The recent cyber-attack on Microsoft cloud solutions is a BIG PROBLEM and changes the game. The hacker’s method wasn’t the typical exploit of a newly discovered vulnerability or the tricking of a user into making a mistake. Where most attacks are akin to a theft breaking into your house by looking for the easy way in, maybe through an unlocked window or breaking an old lock, this attack was more akin to the theft getting a copy of the keys from your locksmith. In this case, Microsoft lost what can be considered a Master-Key, which could be used to access Microsoft’s personal cloud, which sounds bad, but it gets much worse. Not only was this key somehow obtained by a Chinese hacking group, giving them what could be a key to everyone’s door, they also found an exploit that let them use this key on not only personal accounts, but also business AND government emails. With this, they simply walked right in, initially unnoticed. This new level of risk should make us all step back and rethink how we define and manage risk.
You may be thinking to yourself, “I know Cybersecurity isn’t a perfect defense: I’ve listened to the professionals, have the right protection, utilize a modern Cybersecurity Framework, and have recovery plans designed for the worst, right?” Unfortunately, this recent event is a wake-up call that many are not calculating what the worst can be; the worst is no longer just recovering from a bad event that costs a small ransom, halts production, or partial data loss. Imagine the consequences of a law firm in the middle of a lengthy M&A deal having its terms sold to a competitor, a software developer’s core source code being cloned, an aerospace company having its military designs given to foes, or the highest level of government agencies having their emails monitored by foreign governments. These are the scenarios that demand our consideration.
As for the technical pieces, I’m not going into the details but focusing on the fact that this type of impossible issue happened. For those looking to see the technical nuts and bolts, there are some good articles out there, such as the one Wiz.io Microsoft Key Breach Investigation, that explain how the key was used to breach emails. What’s relevant to the risk discussion is that Microsoft lost one of the fundamental security keys and this unthinkable scenario happened. Whether it was an inside job or a targeted hack is yet to be determined. Regardless of the how, this incredibly sensitive key made it to a Chinese hacking group identified as Storm-0558. To make matters worse, this key was only supposed to make access tokens for personal consumer accounts. The thieves realized, likely unexpectedly, that the key was far more powerful and could create tokens for business and government accounts as well. This second error was likely a human coding mistake at Microsoft long ago, exacerbating our overall concerns of information security. Microsoft’s direct response to how they were able to jump so far up the food chain: “This was made possible by a validation error in Microsoft code.” These unlimited tokens were used to access emails belonging to certain targeted Taiwanese companies, as well as US assets, including companies and government emails. Upon further analysis, this key could have been used to access the bulk of Microsoft’s cloud applications from Teams through SharePoint and more.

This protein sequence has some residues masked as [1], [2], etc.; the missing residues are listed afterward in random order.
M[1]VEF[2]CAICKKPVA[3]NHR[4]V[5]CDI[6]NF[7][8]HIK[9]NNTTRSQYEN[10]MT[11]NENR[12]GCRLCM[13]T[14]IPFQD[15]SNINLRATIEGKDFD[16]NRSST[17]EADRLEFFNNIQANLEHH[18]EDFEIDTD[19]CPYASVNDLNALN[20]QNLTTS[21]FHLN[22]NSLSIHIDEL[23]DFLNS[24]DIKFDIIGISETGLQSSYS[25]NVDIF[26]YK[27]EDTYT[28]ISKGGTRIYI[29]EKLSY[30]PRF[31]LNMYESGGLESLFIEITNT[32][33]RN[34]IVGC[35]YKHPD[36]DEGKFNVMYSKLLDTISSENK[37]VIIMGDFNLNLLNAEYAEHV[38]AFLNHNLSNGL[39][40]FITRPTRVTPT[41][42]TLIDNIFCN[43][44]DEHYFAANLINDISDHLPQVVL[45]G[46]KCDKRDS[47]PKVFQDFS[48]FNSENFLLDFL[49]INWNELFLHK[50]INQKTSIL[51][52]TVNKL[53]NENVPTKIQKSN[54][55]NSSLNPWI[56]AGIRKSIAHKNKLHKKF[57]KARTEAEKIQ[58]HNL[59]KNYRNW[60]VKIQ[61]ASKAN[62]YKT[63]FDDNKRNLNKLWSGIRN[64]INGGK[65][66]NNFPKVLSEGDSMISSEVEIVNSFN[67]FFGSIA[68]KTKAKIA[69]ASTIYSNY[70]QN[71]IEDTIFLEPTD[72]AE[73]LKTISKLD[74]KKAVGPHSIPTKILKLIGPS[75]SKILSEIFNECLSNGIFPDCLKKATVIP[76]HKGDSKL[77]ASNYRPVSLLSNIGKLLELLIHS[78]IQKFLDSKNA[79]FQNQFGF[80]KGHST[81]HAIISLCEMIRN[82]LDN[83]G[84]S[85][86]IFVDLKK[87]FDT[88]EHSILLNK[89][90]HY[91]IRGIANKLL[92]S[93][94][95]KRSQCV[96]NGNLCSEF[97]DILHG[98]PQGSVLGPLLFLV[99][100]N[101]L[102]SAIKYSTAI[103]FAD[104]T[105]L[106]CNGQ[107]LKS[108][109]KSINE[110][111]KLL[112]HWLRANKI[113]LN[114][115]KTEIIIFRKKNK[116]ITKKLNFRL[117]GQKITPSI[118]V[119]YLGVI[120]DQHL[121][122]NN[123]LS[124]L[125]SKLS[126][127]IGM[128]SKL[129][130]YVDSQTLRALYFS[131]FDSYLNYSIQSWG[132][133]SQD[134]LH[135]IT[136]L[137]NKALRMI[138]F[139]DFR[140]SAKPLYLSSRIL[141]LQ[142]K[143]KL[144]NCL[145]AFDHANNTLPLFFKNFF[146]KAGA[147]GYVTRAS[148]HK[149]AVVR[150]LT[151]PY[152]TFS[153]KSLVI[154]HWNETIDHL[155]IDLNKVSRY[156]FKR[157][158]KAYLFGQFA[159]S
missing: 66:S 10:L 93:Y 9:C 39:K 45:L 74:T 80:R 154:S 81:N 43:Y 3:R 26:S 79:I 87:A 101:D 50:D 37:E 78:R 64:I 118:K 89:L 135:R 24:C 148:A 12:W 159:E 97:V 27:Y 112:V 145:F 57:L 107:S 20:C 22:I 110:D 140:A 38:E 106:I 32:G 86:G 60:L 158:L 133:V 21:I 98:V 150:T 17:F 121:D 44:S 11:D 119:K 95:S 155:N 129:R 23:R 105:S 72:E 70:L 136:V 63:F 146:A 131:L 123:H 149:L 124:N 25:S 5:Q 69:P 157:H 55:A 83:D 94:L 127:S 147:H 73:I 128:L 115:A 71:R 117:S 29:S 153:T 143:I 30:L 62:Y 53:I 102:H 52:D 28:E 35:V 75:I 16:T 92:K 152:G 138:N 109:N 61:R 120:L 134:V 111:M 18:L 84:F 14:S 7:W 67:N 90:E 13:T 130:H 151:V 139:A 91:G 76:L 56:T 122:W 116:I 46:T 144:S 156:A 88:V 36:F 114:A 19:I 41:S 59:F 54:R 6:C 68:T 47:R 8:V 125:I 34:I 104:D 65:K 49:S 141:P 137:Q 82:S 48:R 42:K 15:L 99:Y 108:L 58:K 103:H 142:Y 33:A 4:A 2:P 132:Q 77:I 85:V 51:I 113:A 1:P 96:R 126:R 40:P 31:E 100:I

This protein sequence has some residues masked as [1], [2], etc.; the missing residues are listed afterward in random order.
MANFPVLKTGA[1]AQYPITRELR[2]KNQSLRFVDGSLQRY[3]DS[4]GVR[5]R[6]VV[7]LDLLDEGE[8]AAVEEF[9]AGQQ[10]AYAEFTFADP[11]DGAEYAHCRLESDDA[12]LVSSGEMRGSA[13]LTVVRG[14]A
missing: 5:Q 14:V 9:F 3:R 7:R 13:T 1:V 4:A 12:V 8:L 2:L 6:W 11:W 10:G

According to Microsoft, only 25 worldwide organizations were accessed. After learning about the access, Microsoft promptly invalidated the lost key, which minimized the impact, but much damage was done – the State Department emails were accessed by China. At that point, the hackers had been in the systems for what looked like weeks.
Microsoft thinks this is a big deal, in response they are giving advanced logging tools that previously required premium licensing and brought in significant revenue. This is a serious response. This new data will be available at some point in September and rest assured will spawn new protective technologies from vendors. AI will play an important part in helping threat hunters process this newly available data more effectively. Even at this point, it’s currently unclear how much protection can be had if another valid key finds its way out of Microsoft’s hands.
So, what does this mean for the cloud? Can I no longer trust the cloud? Admittedly, this is a blemish on cloud computing. I can hear the die-hard cloud naysayers saying: “See, I told you, cloud computing is safe.” In this case, they may have a point, but overall, the cloud has proven to be more secure than onsite solutions. Hopefully, no one is going out and converting cloud email back to new Exchange servers they host in their organizations. Cloud computing clearly has its benefits and generally has far less risk than on-premise solutions.
The takeaway is that this event requires us all to look at risk management differently. What if all my data were simply made public? That’s always been a risk, but what if all this could happen, even with all the appropriate cyber precautions in place and no one at your company making a mistake? This recent event has moved the needle to a very uncomfortable place. We wish we didn’t have to confront it, but that’s not an option, even if we’re not mentally prepared for it yet.